Inside Dentistry
September 2014
Volume 10, Issue 9

Practice to Practice

Different Strokes

When rotary NiTi files were introduced to endodontics, all the talk focused on their designs and engineering principles behind them; the idea of operator motion as a significant part of the equation was neglected, however. A chip space–based motion such as SSC (Single Stroke and Clean) is a simple addition to the operator’s use of

NiTi rotary files that immediately makes them both more efficient and safer for use. This involves introducing the rotary file in the canal, taking a single bite of dentin circumferentially through one stroke, and then removing the file and cleaning the chip space with an alcohol gauze or other means. This idea of using rotary files like spoons reduces torque and improves safety of NiTi rotary file usage.

Allen Ali Nasseh, DDS, MMSc
Boston, Massachusetts

Go with the Flow

Here’s a tip for adaptation of composites without additional items. When placing composite increments, use an ultrasonic scaler tip (water turned off) and place it into the freshly placed increment. Keep moving it around while on and withdraw (while on). Composite will melt like butter and flow, without need for a commercial instrument to do the same thing. Useful especially for highly-filled composites.

Fred Rueggeberg, DDS
Augusta, Georgia

Home Run or Singles?

Every practitioner likes hitting a home run, or getting the “big case.” But for many of us, those aren’t an everyday occurrence. The best way for dentists to grow and build a practice is slow and steady. Lots of consistent singles will get you much farther than a home run now and again! Those larger cases should be the icing on the cake.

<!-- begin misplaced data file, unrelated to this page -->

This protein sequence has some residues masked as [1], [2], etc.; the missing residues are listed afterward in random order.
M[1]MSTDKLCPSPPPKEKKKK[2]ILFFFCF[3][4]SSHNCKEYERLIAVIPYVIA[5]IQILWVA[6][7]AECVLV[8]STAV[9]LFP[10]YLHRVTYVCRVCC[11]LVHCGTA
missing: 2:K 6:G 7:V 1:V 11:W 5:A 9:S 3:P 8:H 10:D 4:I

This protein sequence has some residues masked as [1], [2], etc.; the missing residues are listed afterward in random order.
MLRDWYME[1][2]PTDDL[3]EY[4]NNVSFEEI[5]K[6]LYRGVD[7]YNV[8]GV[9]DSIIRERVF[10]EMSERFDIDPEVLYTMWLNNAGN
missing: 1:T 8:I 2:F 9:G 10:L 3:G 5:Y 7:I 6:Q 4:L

To build a consistently successful practice, you need to treat your patients the way you like to be treated. Be on time, listen, and have compassion. Build a rapport with your patients by remembering little facts about their lives, and addressing them by name when you enter the room. Educate your staff on the importance of helping patients feel relaxed and comfortable in your office. Patients will appreciate your kindness and honesty, which ultimately builds trust.

Dr. Paul Homoly, a certified speaking professional, says that when it comes to any decision, people have “fit issues.” In other words, patients prefer treatments that fit their lifestyle and schedule. By identifying your patient’s “fit issues” you can effectively educate and advise them on a treatment plan that works for them. If your patient is not ready for treatment, all the education in the world will not change their mind.

So be patient, build rapport, take care of immediate problems, hit plenty of singles, and you’ll keep your patients, and their trust, until they are ready to give you that home run.

Frank Kuzmin, DMD
Torrington Dental Care
Torrington, Connecticut

Submit Your Tip and WIN!

Do you have a clever solution for a common problem? Inside Dentistry invites you to share the tips that make your practice run smoothly—ideas for better staff/patient relationships, clinical techniques, organization, and everything in between. You could win a $25 Starbucks gift card and have your tip published in an upcoming issue! Enter your submission of 250 words or less by going to www.surveymonkey.com/s/YH9XRT7 today!

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